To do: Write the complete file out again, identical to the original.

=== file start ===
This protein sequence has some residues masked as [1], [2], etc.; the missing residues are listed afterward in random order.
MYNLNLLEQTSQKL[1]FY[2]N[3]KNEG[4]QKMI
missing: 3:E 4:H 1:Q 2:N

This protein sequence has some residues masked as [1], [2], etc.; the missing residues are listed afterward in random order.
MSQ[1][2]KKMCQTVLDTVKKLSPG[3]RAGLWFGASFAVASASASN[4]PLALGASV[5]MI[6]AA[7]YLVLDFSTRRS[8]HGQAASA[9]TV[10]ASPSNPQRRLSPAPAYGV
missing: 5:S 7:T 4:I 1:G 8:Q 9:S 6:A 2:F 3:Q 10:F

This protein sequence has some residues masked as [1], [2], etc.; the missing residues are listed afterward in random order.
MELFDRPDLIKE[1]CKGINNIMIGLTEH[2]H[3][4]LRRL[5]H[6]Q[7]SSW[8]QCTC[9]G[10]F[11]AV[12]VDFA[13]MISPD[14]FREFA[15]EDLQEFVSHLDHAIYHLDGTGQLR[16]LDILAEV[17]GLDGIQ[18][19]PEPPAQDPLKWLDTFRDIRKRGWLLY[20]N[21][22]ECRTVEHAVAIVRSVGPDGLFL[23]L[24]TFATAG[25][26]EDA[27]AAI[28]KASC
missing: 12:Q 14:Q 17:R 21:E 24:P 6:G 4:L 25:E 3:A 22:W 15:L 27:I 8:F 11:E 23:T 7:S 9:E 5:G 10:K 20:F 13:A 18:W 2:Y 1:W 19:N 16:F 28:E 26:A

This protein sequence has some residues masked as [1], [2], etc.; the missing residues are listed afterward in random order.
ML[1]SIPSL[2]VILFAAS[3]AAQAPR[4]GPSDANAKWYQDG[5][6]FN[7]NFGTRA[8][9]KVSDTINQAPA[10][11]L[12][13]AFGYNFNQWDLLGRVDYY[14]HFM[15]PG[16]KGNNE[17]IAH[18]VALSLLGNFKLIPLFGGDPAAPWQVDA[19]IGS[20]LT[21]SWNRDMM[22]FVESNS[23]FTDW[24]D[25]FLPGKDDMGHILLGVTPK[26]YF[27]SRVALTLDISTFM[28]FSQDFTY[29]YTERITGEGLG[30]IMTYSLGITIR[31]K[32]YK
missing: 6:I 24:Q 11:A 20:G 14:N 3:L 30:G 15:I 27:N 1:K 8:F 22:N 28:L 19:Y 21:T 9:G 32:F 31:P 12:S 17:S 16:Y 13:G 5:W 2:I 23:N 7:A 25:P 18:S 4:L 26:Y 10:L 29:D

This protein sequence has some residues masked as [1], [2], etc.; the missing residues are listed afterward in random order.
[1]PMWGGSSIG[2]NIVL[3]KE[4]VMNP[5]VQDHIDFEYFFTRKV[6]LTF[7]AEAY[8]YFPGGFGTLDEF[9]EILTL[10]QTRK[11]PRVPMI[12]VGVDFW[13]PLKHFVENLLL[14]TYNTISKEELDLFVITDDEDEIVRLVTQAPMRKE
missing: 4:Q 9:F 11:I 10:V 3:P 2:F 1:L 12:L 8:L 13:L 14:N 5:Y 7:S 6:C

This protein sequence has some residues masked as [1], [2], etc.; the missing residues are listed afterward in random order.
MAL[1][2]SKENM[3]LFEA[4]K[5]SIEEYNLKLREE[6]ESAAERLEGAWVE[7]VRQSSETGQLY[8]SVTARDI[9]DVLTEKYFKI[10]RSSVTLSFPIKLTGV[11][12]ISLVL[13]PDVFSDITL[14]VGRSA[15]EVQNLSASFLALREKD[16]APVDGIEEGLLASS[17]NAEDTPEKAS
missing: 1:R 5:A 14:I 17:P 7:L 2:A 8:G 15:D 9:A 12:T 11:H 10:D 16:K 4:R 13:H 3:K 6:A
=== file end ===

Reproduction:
This protein sequence has some residues masked as [1], [2], etc.; the missing residues are listed afterward in random order.
MYNLNLLEQTSQKL[1]FY[2]N[3]KNEG[4]QKMI
missing: 3:E 4:H 1:Q 2:N

This protein sequence has some residues masked as [1], [2], etc.; the missing residues are listed afterward in random order.
MSQ[1][2]KKMCQTVLDTVKKLSPG[3]RAGLWFGASFAVASASASN[4]PLALGASV[5]MI[6]AA[7]YLVLDFSTRRS[8]HGQAASA[9]TV[10]ASPSNPQRRLSPAPAYGV
missing: 5:S 7:T 4:I 1:G 8:Q 9:S 6:A 2:F 3:Q 10:F

This protein sequence has some residues masked as [1], [2], etc.; the missing residues are listed afterward in random order.
MELFDRPDLIKE[1]CKGINNIMIGLTEH[2]H[3][4]LRRL[5]H[6]Q[7]SSW[8]QCTC[9]G[10]F[11]AV[12]VDFA[13]MISPD[14]FREFA[15]EDLQEFVSHLDHAIYHLDGTGQLR[16]LDILAEV[17]GLDGIQ[18][19]PEPPAQDPLKWLDTFRDIRKRGWLLY[20]N[21][22]ECRTVEHAVAIVRSVGPDGLFL[23]L[24]TFATAG[25][26]EDA[27]AAI[28]KASC
missing: 12:Q 14:Q 17:R 21:E 24:P 6:G 4:L 25:E 3:A 22:W 15:L 27:I 8:F 11:E 23:T 7:S 9:E 5:G 10:K 20:F 13:A 18:W 2:Y 1:W 19:N 16:F 28:E 26:A

This protein sequence has some residues masked as [1], [2], etc.; the missing residues are listed afterward in random order.
ML[1]SIPSL[2]VILFAAS[3]AAQAPR[4]GPSDANAKWYQDG[5][6]FN[7]NFGTRA[8][9]KVSDTINQAPA[10][11]L[12][13]AFGYNFNQWDLLGRVDYY[14]HFM[15]PG[16]KGNNE[17]IAH[18]VALSLLGNFKLIPLFGGDPAAPWQVDA[19]IGS[20]LT[21]SWNRDMM[22]FVESNS[23]FTDW[24]D[25]FLPGKDDMGHILLGVTPK[26]YF[27]SRVALTLDISTFM[28]FSQDFTY[29]YTERITGEGLG[30]IMTYSLGITIR[31]K[32]YK
missing: 6:I 24:Q 11:A 20:G 14:N 3:L 30:G 15:I 27:N 1:K 8:F 22:N 28:L 19:Y 21:T 9:G 32:F 31:P 12:S 17:S 16:Y 13:G 5:W 2:I 23:N 7:A 25:P 18:S 4:L 26:Y 10:L 29:D

This protein sequence has some residues masked as [1], [2], etc.; the missing residues are listed afterward in random order.
[1]PMWGGSSIG[2]NIVL[3]KE[4]VMNP[5]VQDHIDFEYFFTRKV[6]LTF[7]AEAY[8]YFPGGFGTLDEF[9]EILTL[10]QTRK[11]PRVPMI[12]VGVDFW[13]PLKHFVENLLL[14]TYNTISKEELDLFVITDDEDEIVRLVTQAPMRKE
missing: 4:Q 9:F 11:I 10:V 3:P 2:F 1:L 12:L 8:L 13:L 14:N 5:Y 7:S 6:C

This protein sequence has some residues masked as [1], [2], etc.; the missing residues are listed afterward in random order.
MAL[1][2]SKENM[3]LFEA[4]K[5]SIEEYNLKLREE[6]ESAAERLEGAWVE[7]VRQSSETGQLY[8]SVTARDI[9]DVLTEKYFKI[10]RSSVTLSFPIKLTGV[11][12]ISLVL[13]PDVFSDITL[14]VGRSA[15]EVQNLSASFLALREKD[16]APVDGIEEGLLASS[17]NAEDTPEKAS
missing: 1:R 5:A 14:I 17:P 7:L 2:A 8:G 15:D 9:A 12:T 11:H 10:D 16:K 4:R 13:H 3:K 6:A